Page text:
Are you ready to buy a home?

Why home prices are on a tear
Why home prices are on a tear

Question: I am tired of paying rent and thinking about buying a home, but I'm worried about the added cost and responsibility. How do I know if I am ready?—Kate

The transition from renter to homebuyer is a big one.

Owning your own home gives you assurance that your monthly housing costs will never go up, (assuming you get a fixed-rate mortgage). Landlords can jack up your rent when you are least expecting it.

But home ownership also comes with added responsibility. When something breaks in your rental unit, it's a quick call to the landlord to get it fixed. Homeowners are on the hook for both making and financing any repairs.

It's a big financial leap to becoming a homeowner. Experts recommend asking yourself these questions before you start out house hunt:

Do you know how much you can afford?

Take the time to calculate how much home you can afford to buy.

This isn't the time to ballpark numbers. Overcommitting to a mortgage payment can leave you house poor, meaning there's very little money left over at the end of the month for other things.

Add up all your spending, including current rent, food, transportation and discretionary expenses like travel, eating out and entertainment Don't forget to include debts like student loans and car payments.

Once you know how much you have coming in and going out each month, determine a number you can afford to spend on housing.

Related: 5 ways to afford your first home

Generally, personal finance experts recommend aiming to spend around 28% of your monthly income on housing.

Getting pre-approved for a loan will also help give you a sense of your housing budget. But note that just because a bank agreed to give you a loan, doesn't mean you have to spend that much.

"In my experience, [lenders] are always trying to get [buyers] to buy a home for more than they can afford or are comfortable with," said Francine Duke, a certified financial planner in the Chicago area and former mortgage underwriter.

Do you have a down payment?

You don't need a 20% down payment to get a loan. But putting more down can work in your favor. It can help you get better lending rates, beat out the competition in hot housing markets and will lower the amount of interest you pay over the life of a loan.

You can get a mortgage with as little as a 3.5% down, but anything less than 20% means paying private mortgage insurance (PMI), which will increase your monthly payment.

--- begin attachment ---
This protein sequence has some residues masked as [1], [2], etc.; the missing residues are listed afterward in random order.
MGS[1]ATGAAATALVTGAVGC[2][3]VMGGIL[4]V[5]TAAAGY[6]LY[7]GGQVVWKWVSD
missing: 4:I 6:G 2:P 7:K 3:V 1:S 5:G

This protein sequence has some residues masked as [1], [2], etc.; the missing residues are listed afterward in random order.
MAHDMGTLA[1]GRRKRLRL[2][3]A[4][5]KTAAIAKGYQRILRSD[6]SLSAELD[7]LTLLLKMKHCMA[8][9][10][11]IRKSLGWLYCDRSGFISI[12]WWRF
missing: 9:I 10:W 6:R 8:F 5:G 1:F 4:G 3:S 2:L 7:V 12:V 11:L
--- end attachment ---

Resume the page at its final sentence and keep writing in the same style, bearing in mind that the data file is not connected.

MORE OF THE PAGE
Working to save for a large down payment shows financial responsibility and gets you used to living on a strict budget.

"When you really work to save enough to get 15%-20%, it shows you have a meaningful commitment," said Bill Van Sant, certified financial planner and senior vice president at Univest Wealth Management.

Will you have money left over after closing?

Your bank account shouldn't be zero after closing.

You should still have an emergency savings fund that will cover around three to six months of living expenses on hand.

Related: Home prices are on an epic run

In addition to the emergency fund, Van Sant recommends having six to nine months of mortgage expenses available.

"First-time homebuyers are typically looking at older homes because of their lower price point, and they require more work. You need that 'hanging around' money, in case the A/C or heater goes."

Is your credit in good shape?

You want to get your credit score as high as possible when shopping for a mortgage. The higher the score, the better the lending terms and rates.

A credit score of 750 and up is generally considered excellent and will make you the most attractive borrower.

Have you paid down other debts?

Your debt-to-income ratio plays a major role in the health of your finances.

You can calculate your debt-to-income ratio by adding up all your monthly debt payments and dividing it by your gross monthly income.

The general rule of thumb is your debt should not exceed 43% of your available credit to take out a mortgage.

Related: Even rising mortgage rates won't stop homebuyers

Where do you see yourself in five years?

If you don't plan on staying in an area for more than a couple of years, buying a house might not make financial sense.

The huge upfront investment including the price of the home, plus the added costs like taxes, closing costs and escrow fees, might take a while to pay off.

"Make sure you have roots there and will be staying," said Van Sant. "Some Millennials have no problem not being tied down to an area and jump around the country ... buying might not be the best bet if you don't plan on sticking around."

Find Homes For Sale


CNNMoney Sponsors